THE raging Kao Mine saga recently took another twist when the company fired the Community Committee chairperson, Tseko Ratia.
Mr Ratia is also an engineering assistant at the beleaguered company which has endured a strained relationship with the local community which accuses it of reneging on promises to compensate them for relocation from their ancestral lands to pave the way for diamond mining activities.
The locals say the company has failed to give them first priority in terms of employment and they also accuse the company of failing to spearhead meaningful development projects.
All of this has been denied by the company which says it has employed hundreds of locals, built roads, refurbished schools and initiated other development projects in areas near the mine which is located in the Butha-Buthe district.
One person died and two others were critically injured on 8 February 2018 after violent clashes broke out between the police and villagers who were protesting against the alleged failure by the mine to honour its promises to compensate and relocate them from the areas affected by mining operations.
The tensions that had been simmering between the two sides boiled over when the locals joined with mine workers in staging a protest against the mine from 25 to 27 April this year. The protest prompted the management to close the mine for the duration of the protests.
Mr Ratia was dismissed on Wednesday for his alleged role in instigating the April protests. He was also accused of threatening his colleagues with death during a meeting that was held on the 11th of April to find solutions to the conflict between the mine and locals.
Mr Ratia confirmed his dismissal in an interview with the Sunday Express on Friday.
“A decision was made at a disciplinary hearing on Wednesday that my permanent employment contract should be terminated with immediate effect without pay,” Mr Ratia said.
“I am still shocked by the decision to fire me because the reasons given to me by the Kao mine Mining Manager Johann Bosch were unfair. Mr Bosch told me that I was dismissed so that I can go ahead and mobilise the community and influence protests to frustrate operations of the mine without any hindrance. He said he will just call the police to come and shoot us.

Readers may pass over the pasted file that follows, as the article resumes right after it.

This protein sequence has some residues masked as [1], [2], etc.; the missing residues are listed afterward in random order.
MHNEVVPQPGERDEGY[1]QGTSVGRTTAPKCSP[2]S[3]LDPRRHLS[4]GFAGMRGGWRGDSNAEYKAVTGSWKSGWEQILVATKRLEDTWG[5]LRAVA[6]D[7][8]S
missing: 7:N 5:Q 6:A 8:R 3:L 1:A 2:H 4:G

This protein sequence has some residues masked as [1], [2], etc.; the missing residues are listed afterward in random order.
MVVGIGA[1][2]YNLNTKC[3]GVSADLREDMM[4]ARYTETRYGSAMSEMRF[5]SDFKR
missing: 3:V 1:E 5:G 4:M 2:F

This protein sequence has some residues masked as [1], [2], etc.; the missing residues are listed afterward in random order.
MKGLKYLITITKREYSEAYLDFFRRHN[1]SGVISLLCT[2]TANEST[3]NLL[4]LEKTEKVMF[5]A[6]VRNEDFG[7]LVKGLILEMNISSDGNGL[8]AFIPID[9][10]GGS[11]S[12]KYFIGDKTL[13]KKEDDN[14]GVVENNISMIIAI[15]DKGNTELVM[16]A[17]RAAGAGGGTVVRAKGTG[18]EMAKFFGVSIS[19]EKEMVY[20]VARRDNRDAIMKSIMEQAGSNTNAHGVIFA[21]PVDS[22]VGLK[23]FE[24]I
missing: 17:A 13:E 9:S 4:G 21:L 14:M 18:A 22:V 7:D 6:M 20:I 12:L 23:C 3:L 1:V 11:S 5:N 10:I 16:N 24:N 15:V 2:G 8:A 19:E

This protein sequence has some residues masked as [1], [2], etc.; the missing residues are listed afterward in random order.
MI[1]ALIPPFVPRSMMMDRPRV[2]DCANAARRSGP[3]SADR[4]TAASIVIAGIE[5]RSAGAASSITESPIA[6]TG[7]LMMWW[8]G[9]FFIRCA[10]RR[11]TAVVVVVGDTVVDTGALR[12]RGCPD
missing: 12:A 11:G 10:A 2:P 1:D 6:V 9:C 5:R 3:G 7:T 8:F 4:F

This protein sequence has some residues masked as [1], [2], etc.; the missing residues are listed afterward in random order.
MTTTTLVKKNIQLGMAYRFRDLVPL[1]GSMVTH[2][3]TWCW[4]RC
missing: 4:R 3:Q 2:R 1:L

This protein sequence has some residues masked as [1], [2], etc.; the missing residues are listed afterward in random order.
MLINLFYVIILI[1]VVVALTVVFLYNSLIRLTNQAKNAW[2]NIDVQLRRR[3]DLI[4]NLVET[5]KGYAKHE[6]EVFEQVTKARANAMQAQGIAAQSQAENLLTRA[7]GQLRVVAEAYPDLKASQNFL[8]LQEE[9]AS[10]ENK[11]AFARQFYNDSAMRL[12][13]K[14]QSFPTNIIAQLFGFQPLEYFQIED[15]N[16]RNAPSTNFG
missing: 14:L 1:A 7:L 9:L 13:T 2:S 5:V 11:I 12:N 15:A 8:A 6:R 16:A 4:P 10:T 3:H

“The mine is unfairly targeting me as an individual not as a community representative. I am definitely going to take the mine to task for this.”
The Kao Mine is operated by Storm Mountain Diamonds (Pty) Limited. Storm Diamonds is jointly owned by South African company, Namakwa Diamonds Limited (75 percent shareholding) and the government (25 shareholding).
Efforts to obtain comment from Storm Diamonds’ Chief Executive Officer, Mohale Ralikariki, were fruitless as he did not answer his phone.
Meanwhile, the Minister of Mining Keketso Sello said he was shocked by Mr Ratia’s dismissal because he had advised the mine not to suspend or dismiss any employee at this “fragile time when there were clashes between the community and the mine”.
Mr Sello said in as much as his ministry could not reverse internal decisions of the mine, the mine should allowed dialogue to continue among the ministry, community and the mine before taking any action.
“I went to Kao mine to meet with SDM authorities and the community several times. The discussions to address the community’s concerns are ongoing and I pleaded with the mine not to suspend or dismiss any because such decisions might aggravate the situation.”
Mr Sello also complained that he was now being forced to deal with issues which should be dealt with by other ministries.
“In as much as Kao is a mine, the issues of unfair dismissals and employment fall under ministry of labour and employment. The issues of damaged roads and quarry disposals should be addressed by the tourism and roads ministries,” Mr Sello said.